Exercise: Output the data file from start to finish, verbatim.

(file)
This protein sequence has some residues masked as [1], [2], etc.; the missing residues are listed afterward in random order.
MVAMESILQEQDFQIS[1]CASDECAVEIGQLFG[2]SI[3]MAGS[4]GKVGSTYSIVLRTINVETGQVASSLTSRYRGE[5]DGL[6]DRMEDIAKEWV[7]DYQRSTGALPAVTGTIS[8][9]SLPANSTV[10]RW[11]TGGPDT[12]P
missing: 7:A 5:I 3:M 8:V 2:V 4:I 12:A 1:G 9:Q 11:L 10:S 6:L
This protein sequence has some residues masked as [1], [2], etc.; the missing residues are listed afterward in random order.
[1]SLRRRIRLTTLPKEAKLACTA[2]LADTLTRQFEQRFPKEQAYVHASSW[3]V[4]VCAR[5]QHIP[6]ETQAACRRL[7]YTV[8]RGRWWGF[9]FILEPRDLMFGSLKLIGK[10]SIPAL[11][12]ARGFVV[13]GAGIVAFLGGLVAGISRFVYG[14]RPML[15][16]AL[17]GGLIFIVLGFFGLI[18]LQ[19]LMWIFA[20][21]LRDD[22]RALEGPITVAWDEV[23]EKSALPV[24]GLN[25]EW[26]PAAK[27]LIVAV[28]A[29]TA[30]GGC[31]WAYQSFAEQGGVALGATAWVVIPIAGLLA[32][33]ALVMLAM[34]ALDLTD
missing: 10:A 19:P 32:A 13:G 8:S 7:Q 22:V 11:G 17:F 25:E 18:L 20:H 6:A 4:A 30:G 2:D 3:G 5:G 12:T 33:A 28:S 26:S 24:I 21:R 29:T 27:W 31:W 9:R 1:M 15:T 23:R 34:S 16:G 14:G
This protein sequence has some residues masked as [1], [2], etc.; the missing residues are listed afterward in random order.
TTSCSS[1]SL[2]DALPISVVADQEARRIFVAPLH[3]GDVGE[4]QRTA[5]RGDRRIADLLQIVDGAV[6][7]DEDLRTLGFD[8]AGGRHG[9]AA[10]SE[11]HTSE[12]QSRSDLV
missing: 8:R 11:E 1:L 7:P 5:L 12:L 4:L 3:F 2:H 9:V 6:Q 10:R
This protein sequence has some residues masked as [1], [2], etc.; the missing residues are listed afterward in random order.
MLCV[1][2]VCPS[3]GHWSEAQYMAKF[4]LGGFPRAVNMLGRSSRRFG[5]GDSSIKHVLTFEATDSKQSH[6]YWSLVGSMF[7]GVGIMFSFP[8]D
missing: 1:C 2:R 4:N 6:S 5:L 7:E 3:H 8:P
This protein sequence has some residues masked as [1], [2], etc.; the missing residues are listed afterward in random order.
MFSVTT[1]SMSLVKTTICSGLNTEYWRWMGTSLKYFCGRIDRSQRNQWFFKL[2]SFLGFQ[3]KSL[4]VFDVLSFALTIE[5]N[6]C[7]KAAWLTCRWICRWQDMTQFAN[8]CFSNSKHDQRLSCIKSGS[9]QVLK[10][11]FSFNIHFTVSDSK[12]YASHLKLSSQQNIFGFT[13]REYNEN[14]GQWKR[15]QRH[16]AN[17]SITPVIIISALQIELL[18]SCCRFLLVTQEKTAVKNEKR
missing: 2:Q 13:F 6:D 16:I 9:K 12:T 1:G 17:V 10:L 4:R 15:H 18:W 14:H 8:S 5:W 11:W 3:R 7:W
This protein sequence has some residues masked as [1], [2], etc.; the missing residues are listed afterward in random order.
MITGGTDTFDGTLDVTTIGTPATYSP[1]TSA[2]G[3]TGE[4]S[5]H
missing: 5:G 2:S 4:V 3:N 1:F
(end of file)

This protein sequence has some residues masked as [1], [2], etc.; the missing residues are listed afterward in random order.
MVAMESILQEQDFQIS[1]CASDECAVEIGQLFG[2]SI[3]MAGS[4]GKVGSTYSIVLRTINVETGQVASSLTSRYRGE[5]DGL[6]DRMEDIAKEWV[7]DYQRSTGALPAVTGTIS[8][9]SLPANSTV[10]RW[11]TGGPDT[12]P
missing: 7:A 5:I 3:M 8:V 2:V 4:I 12:A 1:G 9:Q 11:L 10:S 6:L
This protein sequence has some residues masked as [1], [2], etc.; the missing residues are listed afterward in random order.
[1]SLRRRIRLTTLPKEAKLACTA[2]LADTLTRQFEQRFPKEQAYVHASSW[3]V[4]VCAR[5]QHIP[6]ETQAACRRL[7]YTV[8]RGRWWGF[9]FILEPRDLMFGSLKLIGK[10]SIPAL[11][12]ARGFVV[13]GAGIVAFLGGLVAGISRFVYG[14]RPML[15][16]AL[17]GGLIFIVLGFFGLI[18]LQ[19]LMWIFA[20][21]LRDD[22]RALEGPITVAWDEV[23]EKSALPV[24]GLN[25]EW[26]PAAK[27]LIVAV[28]A[29]TA[30]GGC[31]WAYQSFAEQGGVALGATAWVVIPIAGLLA[32][33]ALVMLAM[34]ALDLTD
missing: 10:A 19:P 32:A 13:G 8:S 7:Q 22:V 11:G 17:F 25:E 18:L 20:H 6:A 4:A 30:G 2:D 3:G 5:G 12:T 33:A 28:S 26:S 24:I 21:R 29:T 27:W 31:W 9:R 1:M 15:T 23:R 34:S 16:G 14:G
This protein sequence has some residues masked as [1], [2], etc.; the missing residues are listed afterward in random order.
TTSCSS[1]SL[2]DALPISVVADQEARRIFVAPLH[3]GDVGE[4]QRTA[5]RGDRRIADLLQIVDGAV[6][7]DEDLRTLGFD[8]AGGRHG[9]AA[10]SE[11]HTSE[12]QSRSDLV
missing: 8:R 11:E 1:L 7:P 5:L 12:L 4:L 3:F 2:H 9:V 6:Q 10:R
This protein sequence has some residues masked as [1], [2], etc.; the missing residues are listed afterward in random order.
MLCV[1][2]VCPS[3]GHWSEAQYMAKF[4]LGGFPRAVNMLGRSSRRFG[5]GDSSIKHVLTFEATDSKQSH[6]YWSLVGSMF[7]GVGIMFSFP[8]D
missing: 1:C 2:R 4:N 6:S 5:L 7:E 3:H 8:P
This protein sequence has some residues masked as [1], [2], etc.; the missing residues are listed afterward in random order.
MFSVTT[1]SMSLVKTTICSGLNTEYWRWMGTSLKYFCGRIDRSQRNQWFFKL[2]SFLGFQ[3]KSL[4]VFDVLSFALTIE[5]N[6]C[7]KAAWLTCRWICRWQDMTQFAN[8]CFSNSKHDQRLSCIKSGS[9]QVLK[10][11]FSFNIHFTVSDSK[12]YASHLKLSSQQNIFGFT[13]REYNEN[14]GQWKR[15]QRH[16]AN[17]SITPVIIISALQIELL[18]SCCRFLLVTQEKTAVKNEKR
missing: 2:Q 13:F 6:D 16:I 9:K 12:T 1:G 17:V 10:L 4:R 15:H 18:W 14:H 8:S 5:W 11:W 3:R 7:W
This protein sequence has some residues masked as [1], [2], etc.; the missing residues are listed afterward in random order.
MITGGTDTFDGTLDVTTIGTPATYSP[1]TSA[2]G[3]TGE[4]S[5]H
missing: 5:G 2:S 4:V 3:N 1:F